Half of 11-16 year old social media users reported that they spent more time than they should on social media, with 17% of them saying that social media interaction (likes, comments, shares) had a significant impact on their mood. This figure was also higher in young people with a probable mental health problem, and especially in girls compared to boys. Although it is worrying that many children and young people are spending a large proportion of their time on social media which might negatively influence their mental health, the findings also suggest that social media can be a platform to reach those who are most at risk. For example, in light of the data above on eating problems, prevention and intervention programmes specifically operating on social media using positive body image or healthy eating messages have the potential to be effective. Alternatively, social media apps that help to connect and forge friendships can potentially be useful in combatting youth loneliness. The report did not give a direct comparison in the use of social media before and after the pandemic, which would have been helpful to shed light on how this has changed in the last two years.
The role of family and household circumstances
The current follow-up survey continues to reinforce the role of family and household circumstances in children and young people’s mental health. Specifically, young people with a probable mental health problem not only had lower levels of family connectedness but also were more likely to live in a family that reported problems with family functioning (i.e., family tension, communications), or one that had fallen behind with bills, rent or mortgage during the pandemic. This once again highlights the links between social and economic inequalities and mental health difficulties in young people. Together with the recent UNICEF report on global children’s mental health, which highlights family connectedness as one of the biggest protective factors in young people’s mental health, this highlights the need for future programmes to focus on support families holistically, addressing their social needs, in order to improve children and young people’s mental health. Nevertheless, these findings also imply the absence of family support as a potential risk factor for children and young people’s mental health.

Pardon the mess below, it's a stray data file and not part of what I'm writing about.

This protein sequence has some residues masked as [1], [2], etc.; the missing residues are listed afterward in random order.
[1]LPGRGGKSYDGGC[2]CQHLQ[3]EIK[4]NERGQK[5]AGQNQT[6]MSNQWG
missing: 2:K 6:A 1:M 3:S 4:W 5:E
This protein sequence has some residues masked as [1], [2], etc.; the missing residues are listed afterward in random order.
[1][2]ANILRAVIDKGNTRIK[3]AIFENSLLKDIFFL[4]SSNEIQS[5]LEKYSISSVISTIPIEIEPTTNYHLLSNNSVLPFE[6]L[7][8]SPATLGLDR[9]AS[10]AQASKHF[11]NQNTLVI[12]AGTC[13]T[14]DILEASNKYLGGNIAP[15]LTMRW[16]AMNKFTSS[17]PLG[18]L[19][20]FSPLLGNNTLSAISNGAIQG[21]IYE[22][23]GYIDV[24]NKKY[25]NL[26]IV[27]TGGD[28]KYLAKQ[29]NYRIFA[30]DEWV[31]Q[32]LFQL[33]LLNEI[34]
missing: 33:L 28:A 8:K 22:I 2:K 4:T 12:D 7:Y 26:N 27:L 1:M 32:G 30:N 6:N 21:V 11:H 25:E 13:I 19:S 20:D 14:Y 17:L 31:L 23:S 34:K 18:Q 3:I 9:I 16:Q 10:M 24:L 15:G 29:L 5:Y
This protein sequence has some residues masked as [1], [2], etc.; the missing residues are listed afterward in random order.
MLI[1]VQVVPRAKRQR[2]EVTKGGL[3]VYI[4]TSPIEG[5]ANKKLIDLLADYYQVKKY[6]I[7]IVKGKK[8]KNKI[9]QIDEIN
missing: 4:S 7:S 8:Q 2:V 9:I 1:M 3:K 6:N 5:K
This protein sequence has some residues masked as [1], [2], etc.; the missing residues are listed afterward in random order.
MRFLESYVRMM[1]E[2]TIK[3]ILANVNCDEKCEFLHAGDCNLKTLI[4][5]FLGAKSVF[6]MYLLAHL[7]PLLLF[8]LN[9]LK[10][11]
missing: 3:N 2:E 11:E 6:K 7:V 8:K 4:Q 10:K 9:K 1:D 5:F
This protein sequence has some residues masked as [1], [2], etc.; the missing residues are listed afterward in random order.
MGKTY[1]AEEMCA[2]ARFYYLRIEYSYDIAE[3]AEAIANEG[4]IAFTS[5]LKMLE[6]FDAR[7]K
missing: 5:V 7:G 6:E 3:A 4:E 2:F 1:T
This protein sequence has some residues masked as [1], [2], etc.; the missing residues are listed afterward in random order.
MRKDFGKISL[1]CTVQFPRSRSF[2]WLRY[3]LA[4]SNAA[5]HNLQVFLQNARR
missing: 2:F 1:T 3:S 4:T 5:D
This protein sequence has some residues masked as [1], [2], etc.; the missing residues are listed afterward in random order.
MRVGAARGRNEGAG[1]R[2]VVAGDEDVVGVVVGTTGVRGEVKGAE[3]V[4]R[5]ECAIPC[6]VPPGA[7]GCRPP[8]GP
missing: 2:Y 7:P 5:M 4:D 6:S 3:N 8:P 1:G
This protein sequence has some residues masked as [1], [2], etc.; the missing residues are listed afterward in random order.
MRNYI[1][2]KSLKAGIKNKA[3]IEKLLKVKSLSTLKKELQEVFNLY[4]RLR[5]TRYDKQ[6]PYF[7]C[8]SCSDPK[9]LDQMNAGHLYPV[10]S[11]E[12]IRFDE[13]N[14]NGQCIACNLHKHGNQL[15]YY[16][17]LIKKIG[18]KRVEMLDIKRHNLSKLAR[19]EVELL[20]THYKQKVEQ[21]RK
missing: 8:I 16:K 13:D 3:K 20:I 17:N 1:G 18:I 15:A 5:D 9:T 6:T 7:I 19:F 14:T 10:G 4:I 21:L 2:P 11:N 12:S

The low tendency of help-seeking behaviour among young people is not a surprising result, but it is an important one. Results also showed that 26% of parents of 6-16 year olds with a probable mental health problem and 42% of young people with mental health concerns did not seek help between summer 2020 and spring 2021. Understanding and addressing the reasons behind the low levels of help-seeking behaviours are a vital part of ensuring that children, young people, and their careers can access appropriate mental health support when they need it.
The interplay between age and gender